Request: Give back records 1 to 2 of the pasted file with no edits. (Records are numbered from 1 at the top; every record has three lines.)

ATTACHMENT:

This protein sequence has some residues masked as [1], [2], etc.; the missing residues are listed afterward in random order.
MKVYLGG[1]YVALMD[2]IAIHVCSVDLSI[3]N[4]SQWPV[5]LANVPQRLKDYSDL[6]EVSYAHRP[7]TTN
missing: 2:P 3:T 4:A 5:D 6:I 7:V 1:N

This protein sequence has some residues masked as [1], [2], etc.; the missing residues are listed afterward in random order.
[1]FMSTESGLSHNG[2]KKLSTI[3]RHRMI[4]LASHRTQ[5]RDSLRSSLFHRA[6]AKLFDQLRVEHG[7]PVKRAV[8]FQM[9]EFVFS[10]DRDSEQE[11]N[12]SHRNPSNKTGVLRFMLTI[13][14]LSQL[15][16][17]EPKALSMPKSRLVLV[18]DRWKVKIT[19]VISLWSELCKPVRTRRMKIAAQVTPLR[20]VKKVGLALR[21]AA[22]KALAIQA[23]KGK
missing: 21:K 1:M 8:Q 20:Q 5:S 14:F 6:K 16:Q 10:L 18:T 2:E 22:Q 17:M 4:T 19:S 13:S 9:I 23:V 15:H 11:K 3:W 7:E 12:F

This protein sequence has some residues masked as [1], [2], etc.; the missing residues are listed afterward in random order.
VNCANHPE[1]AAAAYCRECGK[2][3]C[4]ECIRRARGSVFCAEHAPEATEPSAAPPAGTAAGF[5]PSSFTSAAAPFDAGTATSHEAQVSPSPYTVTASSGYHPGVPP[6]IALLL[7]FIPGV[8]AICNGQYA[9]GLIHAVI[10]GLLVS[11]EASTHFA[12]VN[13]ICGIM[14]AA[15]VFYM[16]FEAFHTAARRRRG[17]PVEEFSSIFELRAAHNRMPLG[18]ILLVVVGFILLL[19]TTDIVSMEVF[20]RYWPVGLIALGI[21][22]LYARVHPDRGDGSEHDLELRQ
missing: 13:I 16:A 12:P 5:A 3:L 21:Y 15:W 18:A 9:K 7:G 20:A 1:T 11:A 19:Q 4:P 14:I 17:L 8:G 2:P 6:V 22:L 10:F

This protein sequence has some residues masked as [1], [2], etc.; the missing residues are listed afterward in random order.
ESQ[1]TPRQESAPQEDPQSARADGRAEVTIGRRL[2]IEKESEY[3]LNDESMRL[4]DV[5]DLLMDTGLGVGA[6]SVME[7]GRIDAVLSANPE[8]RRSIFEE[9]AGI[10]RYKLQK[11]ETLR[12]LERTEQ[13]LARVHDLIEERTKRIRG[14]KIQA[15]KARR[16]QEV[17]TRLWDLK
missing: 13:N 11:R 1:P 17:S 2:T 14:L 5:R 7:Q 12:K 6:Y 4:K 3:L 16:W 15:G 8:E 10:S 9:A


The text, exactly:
This protein sequence has some residues masked as [1], [2], etc.; the missing residues are listed afterward in random order.
MKVYLGG[1]YVALMD[2]IAIHVCSVDLSI[3]N[4]SQWPV[5]LANVPQRLKDYSDL[6]EVSYAHRP[7]TTN
missing: 2:P 3:T 4:A 5:D 6:I 7:V 1:N

This protein sequence has some residues masked as [1], [2], etc.; the missing residues are listed afterward in random order.
[1]FMSTESGLSHNG[2]KKLSTI[3]RHRMI[4]LASHRTQ[5]RDSLRSSLFHRA[6]AKLFDQLRVEHG[7]PVKRAV[8]FQM[9]EFVFS[10]DRDSEQE[11]N[12]SHRNPSNKTGVLRFMLTI[13][14]LSQL[15][16][17]EPKALSMPKSRLVLV[18]DRWKVKIT[19]VISLWSELCKPVRTRRMKIAAQVTPLR[20]VKKVGLALR[21]AA[22]KALAIQA[23]KGK
missing: 21:K 1:M 8:Q 20:Q 5:S 14:F 6:K 16:Q 10:L 18:T 2:E 22:Q 17:M 4:T 19:S 13:S 9:I 23:V 15:H 11:K 3:W 7:E 12:F